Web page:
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Can yield potential be maintained when early frost occurs?

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Many factors contribute to how early frost in the fall will affect corn harvest and the expenses associated with drying and storage. Damage severity will depend on the stage of the crop, the duration of freezing temperatures and subsequent plant damage.

Factors to Consider

  • Maturity at harvest
  • Drying considerations
  • Storage options
  • Reducing risk of frost damage

Action Plan

  1. Determine crop development stage. Corn frozen in the milk stage will have very little value as grain and is best used for green chopping or silage. Dough stage or fully dented corn that is frozen will have significantly reduced yield and very wet kernels. If frost occurs at dough stage, delay harvest until grain moisture is around 35 percent. When harvesting grain that has been frozen before maturity, incrementally increase cylinder speed to avoid damage to kernels and reduce concave clearance, as the cob will retain more moisture.
  2. Adjust drying to accommodate immature corn. Because dough stage corn will turn brown or darken when kernel temperatures are above 130 to 140 F, use low to medium drying temperatures. Grain that has been frost-damaged sometimes can read two or more points higher than actual moisture. It may take four to eight hours for moisture to equalize.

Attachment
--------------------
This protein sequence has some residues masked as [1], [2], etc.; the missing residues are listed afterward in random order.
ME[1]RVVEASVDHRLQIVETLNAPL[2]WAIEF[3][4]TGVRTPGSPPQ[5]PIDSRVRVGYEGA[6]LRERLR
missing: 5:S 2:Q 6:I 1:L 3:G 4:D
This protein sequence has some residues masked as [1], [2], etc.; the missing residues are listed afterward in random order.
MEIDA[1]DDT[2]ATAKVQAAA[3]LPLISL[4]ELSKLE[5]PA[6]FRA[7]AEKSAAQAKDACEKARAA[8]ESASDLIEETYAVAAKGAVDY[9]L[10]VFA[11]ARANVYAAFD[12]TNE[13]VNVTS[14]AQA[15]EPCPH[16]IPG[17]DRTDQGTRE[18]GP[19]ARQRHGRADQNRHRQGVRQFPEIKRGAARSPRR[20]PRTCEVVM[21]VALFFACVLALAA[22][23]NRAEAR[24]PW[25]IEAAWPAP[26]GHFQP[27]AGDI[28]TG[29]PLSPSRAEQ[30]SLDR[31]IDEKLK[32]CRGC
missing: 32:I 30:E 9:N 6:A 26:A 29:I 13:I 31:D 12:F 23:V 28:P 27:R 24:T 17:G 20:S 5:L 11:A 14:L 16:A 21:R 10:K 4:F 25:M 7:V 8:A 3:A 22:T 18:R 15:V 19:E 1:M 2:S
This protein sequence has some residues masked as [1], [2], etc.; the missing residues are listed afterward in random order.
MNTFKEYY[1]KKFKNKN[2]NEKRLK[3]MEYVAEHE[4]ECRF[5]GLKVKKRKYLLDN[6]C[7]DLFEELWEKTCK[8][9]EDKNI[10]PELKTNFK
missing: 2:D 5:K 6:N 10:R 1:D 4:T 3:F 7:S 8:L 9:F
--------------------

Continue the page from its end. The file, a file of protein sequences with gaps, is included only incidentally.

3. Modify storage for lighter corn. Low-test-weight corn is more difficult to store due to kernel breakage and can be stored only for half the length of time compared with corn that reached full maturity. Dry corn to at least 14 percent for short-term winter storage. This is an acceptable level if grain is to be marketed by spring. For longer storage, corn must be dried to below 13 percent. Greater variability in moisture, increased kernel damage, foreign material and broken cobs can contribute to mold. Screen before storage to remove fines and cobs.
  4. Select appropriate hybrids to reduce frost damage risk. Match hybrids to expected seasonal growing degree-days based on planting date and average first autumn frost dates. Corn hybrids should reach physiological maturity before the average date when freeze risk is greater than 50 percent. Plant early to avoid frost and select earlier-maturity hybrids when planting delays occur. Choose hybrids with a range of maturities to decrease the risk of damage to the entire crop in the event of an early frost.


Stage of corn development, timing and length of frost and associated damage will determine what special treatment is needed to avoid economic loss. For more information, contact your local Mycogen Seeds customer agronomist or trusted agronomic adviser.

Can yield potential be maintained when early frost occurs?

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